Fountains Add History, Peace to Library’s Gardens

Central Docents, Central Library,
View of Central Library and the Maguire Gardens

Our free art and architecture tours of L.A.'s Central Library begin by taking a look at the exterior of the historic 1926 Goodhue Building. Architect Bertram Goodhue and his colleague, Carlton Winslow, conceived the expansive Flower Street area as an outdoor reading room filled with trees, plants, and sitting areas.

Pleas from librarians and clerks for a parking lot closer to the building resulted in the Flower Street garden being razed in 1968. When the Tom Bradley Wing addition was opened in 1993, the garden was restored and reborn as the Maguire Gardens. Landscape designers Douglas and Regula Campbell expanded the original garden design by incorporating an array of magnificent fountains.


The Grotto

On the south side of the garden are two fountains designed by landscape architect Lawrence Halprin: the Italianate fountain patterned after the Villa d’Este, and the Grotto. Both include steps, an echo of the original design steps now decorated as Spine, the art plan developed by artist Jud Fine and printmaker Harry Reese.

Fine provided the text for the Grotto Fountain that includes references to the 14th Amendment that freed the slaves, the irrevocable designation of citizenship, and the value and purpose of freedom of speech.

Grotto 2

The upper well reads: All born or naturalized in the United States are citizens.

The lower well reads: No state shall abridge the privileges or immunities of cities nor shall any state deprive any person of life, liberty or property, without due process of law nor deny equal protection.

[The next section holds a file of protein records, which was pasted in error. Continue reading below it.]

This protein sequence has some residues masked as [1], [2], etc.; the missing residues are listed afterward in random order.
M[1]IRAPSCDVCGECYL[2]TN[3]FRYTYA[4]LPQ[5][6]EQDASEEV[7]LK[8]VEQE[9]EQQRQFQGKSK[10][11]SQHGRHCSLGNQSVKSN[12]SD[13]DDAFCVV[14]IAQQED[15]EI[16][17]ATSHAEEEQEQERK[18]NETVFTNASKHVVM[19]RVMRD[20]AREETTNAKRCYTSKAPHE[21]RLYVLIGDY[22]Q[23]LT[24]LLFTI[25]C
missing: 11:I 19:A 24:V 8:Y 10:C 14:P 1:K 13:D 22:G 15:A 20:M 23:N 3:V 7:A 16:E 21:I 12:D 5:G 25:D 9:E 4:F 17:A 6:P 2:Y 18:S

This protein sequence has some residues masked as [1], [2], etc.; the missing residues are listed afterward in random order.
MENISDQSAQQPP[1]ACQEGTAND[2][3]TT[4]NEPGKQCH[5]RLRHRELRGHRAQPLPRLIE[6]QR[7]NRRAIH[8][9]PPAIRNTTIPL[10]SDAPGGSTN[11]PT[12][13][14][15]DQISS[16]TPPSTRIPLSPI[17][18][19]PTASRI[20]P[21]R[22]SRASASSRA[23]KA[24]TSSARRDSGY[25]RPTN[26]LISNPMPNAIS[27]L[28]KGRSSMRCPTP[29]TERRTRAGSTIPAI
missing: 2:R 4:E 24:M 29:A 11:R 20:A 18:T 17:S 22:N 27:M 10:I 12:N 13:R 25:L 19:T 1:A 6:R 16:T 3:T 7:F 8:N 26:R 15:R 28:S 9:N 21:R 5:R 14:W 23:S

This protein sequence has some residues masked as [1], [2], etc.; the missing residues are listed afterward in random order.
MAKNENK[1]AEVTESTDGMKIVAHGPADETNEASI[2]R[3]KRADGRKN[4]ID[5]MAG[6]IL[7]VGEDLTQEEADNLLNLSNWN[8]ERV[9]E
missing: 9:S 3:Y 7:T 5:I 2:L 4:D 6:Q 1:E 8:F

In its fascia (arch) are words from educator, orator and fervent abolitionist, Frederick Douglass: “Power concedes nothing without a demand. It never did and it never will.” (1849)

Where else but in a library can people find the exact words to make demands, uphold their freedoms or learn more about their rights? While freedom from slavery is a Constitutional right, nothing spells freedom more than having free access to information provided to anyone who asks and at no cost. The chains of illiteracy could be called the worse kind of enslavement, yet as Douglass also wrote, “Once you learn to read, you will be forever free.”

Font Fountain

Facing the Fifth Street side, next to the Patina Restaurant, is the zen-like fountain of porcelain, cement, glass, and ceramic tile. Mineo Mizuno designed the porcelain sculptures which are the water source, and artist Laddie John Dill chose the pigments of ground oxides and minerals on the fountain floor to reflect those that existed in the earth below the fountain site eons before the library was built. The tiled floor forms an aperture, not unlike that of a camera lens, which lets in light, another nod to the library’s motto. “The Light of Learning.”

Font 1
Font 2

The zen-like quiet of this fountain designed by Laddie John Dill and Mineo Mizuno wears the luster of more than 20 years of fountain water spilling onto the glass, porcelain, and concrete formations that reflect the colors of the fountain floor.

Hope Street Fountain

Before Goodhue took on the Library Commission, he visited the Middle East with a residential client to study water use in desert gardens. The tiered garden design and the Islamic tiled fountain on the Library’s Hope Street entrance reflect what he learned on his travels. Even though the fountain has not functioned for many years, its engraved motto, “Wisdom is the ripest fruit of much reflection.” reminds us once again of the richness on the library’s shelves.

Hope Street Fountain
The Islamic-style tiles decorate the non-functioning but nonetheless beautiful Hope Street fountain
flanked by two kumquat trees. The slogan reads
“Wisdom is the ripest fruit of much reflection.”

Bunker Hill Fountain

Although not on the library property itself, this dramatic fountain represents another elegant Lawrence Halprin design incorporating fountains cascading over rocks offset by stairs built over the Bunker Hill Steps. Located on Fifth Street, opposite the front entrance of the library, this was one of several proposed overpasses for Fifth and Grand Avenue and Fifth and Figueroa Street that never materialized because of budget cuts.

Please join us for a docent-led tour of the Central Library.